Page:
It might work, as hairspray is lacquer...

    Tetnal used to have an AN spray, probably not too different...

    I just use older, proper AN glass for carriers...

    Steve K

  9. #29

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    Re: What is anti-Newton ring glass exactly

    Quote Originally Posted by Bob Salomon View Post
    Image won’t be blurred if one has AN glass on the bottom but it could be slightly diffused. After all, Gepe made medium format glass mounts and some had AN glass on both sides.

    Quote Originally Posted by Drew Wiley View Post
    Pere, once again you're guessing about this. I've been actually doing it for decades with exceptionally good results. The trick is to have the correct kind of AN glass for the angle of incidence of light to the format size. The official Durst
    You are right, just I checked it and with the 1951 slide with the engravings up, and on it: the durst AN glass with the frosted side down. Inspected with a 200x hand microscope it resolves well group 7, I'd say that 180Lp/mm are not compromised.

    Still I'd like to do a projection on paper test.

    Click image for larger version. 

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    Quote Originally Posted by interneg View Post
    Putting anything thicker than a couple of film thicknesses between the glasses in a NEGA 138 is a BAD IDEA. Almost certainly guaranteed to shatter them because of how tightly they press together (seen it happen) - the NEGA was supposed to be used with glassless carriers when enlarging plates.

    Interneg, I know how to do this test...

    No top glass, the AN glass in the Nega with the frosted side up, and the 1951 slide with the engraved side down...

    This replicates using the AN as the bottom glass with film.

    One warning, if using the AN glass as the bottom glass, of course, the frosted side has to be placed up.

    Click image for larger version. 

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  10. #30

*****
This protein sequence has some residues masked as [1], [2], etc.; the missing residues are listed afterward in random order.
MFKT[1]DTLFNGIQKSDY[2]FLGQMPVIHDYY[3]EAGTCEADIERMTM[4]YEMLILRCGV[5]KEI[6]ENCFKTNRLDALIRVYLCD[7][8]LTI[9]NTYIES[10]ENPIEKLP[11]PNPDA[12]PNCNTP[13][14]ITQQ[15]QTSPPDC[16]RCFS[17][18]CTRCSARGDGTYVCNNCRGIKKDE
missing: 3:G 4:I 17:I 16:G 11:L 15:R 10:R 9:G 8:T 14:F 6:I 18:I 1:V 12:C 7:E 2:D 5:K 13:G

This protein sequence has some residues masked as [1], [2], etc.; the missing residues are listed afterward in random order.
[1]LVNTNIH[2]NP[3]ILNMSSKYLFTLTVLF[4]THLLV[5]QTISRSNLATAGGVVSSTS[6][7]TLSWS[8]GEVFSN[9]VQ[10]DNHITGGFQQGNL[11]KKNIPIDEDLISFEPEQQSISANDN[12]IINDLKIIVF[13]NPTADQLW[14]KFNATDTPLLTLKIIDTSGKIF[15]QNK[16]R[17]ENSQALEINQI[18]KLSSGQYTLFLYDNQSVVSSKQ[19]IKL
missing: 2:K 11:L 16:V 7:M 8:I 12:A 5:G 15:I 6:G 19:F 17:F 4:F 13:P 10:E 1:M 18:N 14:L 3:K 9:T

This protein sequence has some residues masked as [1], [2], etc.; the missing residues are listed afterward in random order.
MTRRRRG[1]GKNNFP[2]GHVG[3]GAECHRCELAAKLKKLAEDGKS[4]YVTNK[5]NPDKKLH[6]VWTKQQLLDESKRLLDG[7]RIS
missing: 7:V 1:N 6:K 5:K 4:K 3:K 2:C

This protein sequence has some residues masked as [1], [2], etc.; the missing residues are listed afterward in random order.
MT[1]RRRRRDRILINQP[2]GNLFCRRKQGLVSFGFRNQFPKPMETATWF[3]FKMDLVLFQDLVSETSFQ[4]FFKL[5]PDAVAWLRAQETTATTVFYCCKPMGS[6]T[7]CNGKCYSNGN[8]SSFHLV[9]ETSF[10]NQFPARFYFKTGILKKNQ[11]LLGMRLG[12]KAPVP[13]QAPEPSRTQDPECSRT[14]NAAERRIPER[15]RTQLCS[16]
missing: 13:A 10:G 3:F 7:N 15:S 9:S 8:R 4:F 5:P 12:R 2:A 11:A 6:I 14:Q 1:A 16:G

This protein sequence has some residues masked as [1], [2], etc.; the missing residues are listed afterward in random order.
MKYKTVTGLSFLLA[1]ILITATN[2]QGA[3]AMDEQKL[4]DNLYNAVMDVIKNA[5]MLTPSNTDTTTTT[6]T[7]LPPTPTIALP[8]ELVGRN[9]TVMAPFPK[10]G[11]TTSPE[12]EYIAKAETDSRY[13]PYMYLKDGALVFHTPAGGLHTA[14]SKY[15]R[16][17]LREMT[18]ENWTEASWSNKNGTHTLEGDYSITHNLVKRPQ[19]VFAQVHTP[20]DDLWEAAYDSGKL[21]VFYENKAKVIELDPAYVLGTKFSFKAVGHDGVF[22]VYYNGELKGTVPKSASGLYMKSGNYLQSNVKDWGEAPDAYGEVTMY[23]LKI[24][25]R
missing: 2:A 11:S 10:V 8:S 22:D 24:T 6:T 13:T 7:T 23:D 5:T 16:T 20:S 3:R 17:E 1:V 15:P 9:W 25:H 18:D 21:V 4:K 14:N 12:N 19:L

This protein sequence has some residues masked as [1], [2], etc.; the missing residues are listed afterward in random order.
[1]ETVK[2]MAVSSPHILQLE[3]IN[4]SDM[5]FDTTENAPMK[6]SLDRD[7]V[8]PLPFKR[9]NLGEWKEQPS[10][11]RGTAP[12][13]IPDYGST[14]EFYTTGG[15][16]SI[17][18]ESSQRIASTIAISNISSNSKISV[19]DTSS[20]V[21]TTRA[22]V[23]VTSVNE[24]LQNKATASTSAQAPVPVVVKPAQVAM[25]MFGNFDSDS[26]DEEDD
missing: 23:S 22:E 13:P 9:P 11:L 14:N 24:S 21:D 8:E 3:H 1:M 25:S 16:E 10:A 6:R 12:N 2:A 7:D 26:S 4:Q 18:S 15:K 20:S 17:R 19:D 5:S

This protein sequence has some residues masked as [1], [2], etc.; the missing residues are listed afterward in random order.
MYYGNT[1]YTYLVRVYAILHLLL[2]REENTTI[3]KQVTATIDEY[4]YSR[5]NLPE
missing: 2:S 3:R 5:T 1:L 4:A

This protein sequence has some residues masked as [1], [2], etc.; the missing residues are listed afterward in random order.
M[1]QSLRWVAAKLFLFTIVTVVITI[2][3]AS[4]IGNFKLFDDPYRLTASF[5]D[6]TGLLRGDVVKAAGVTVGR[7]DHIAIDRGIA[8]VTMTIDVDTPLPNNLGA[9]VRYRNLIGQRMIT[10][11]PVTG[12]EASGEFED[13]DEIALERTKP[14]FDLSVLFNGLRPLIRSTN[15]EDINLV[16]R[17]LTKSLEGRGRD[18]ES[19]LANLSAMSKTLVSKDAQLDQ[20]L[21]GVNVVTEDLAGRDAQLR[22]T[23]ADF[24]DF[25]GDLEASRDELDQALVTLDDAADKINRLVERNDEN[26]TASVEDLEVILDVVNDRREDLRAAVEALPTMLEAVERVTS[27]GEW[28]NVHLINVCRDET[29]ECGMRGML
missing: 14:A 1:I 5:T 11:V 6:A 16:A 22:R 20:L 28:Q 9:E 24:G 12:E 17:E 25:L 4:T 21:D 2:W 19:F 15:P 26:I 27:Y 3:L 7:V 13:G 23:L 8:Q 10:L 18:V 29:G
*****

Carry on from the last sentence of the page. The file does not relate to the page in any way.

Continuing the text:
Drew Wiley
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    Re: What is anti-Newton ring glass exactly

    That's a good start, Pere, but as you already stated, it's the projected image which counts. And in that case the variable of angle of incidence of light to the specific surface pattern of the AN glass involved is an important factor, as is also the degree of magnification and even amount of contrast. I find my Focal Point AN glass is quite satisfactory when printing 8x10 originals because the degree of magnification is modest even on rather large prints. But when working with smaller negatives or chromes, I prefer the higher quality Durst glass, which has more of a subtle ripple pattern to the surface. And yes, the etched side has to be in contact with the film emulsion itself if used as the lower carrier glass. Otherwise it would be counterproductive. The NEGA130 is quite suitable for use with sandwiched-inside format reducing masks provided they are not thicker than the film itself. This is easily doable with sheet film applications. But 120 roll film is quite thin, so if I use a format mask, I apply it to the upper surface of the top glass instead. The compression tension inside the 138 carrier can be adjusted a bit, and ideally has to be if there is a significant difference in film thickness from one printing application to another. That's why I keep two different NEGA138 carriers available and differently adjusted for compression thickness - one for sheet film, the other a bit tighter for roll film. This problem does not apply any of my 8x10 carriers; but I never use those bigger enlargers for non-sheet film anyway.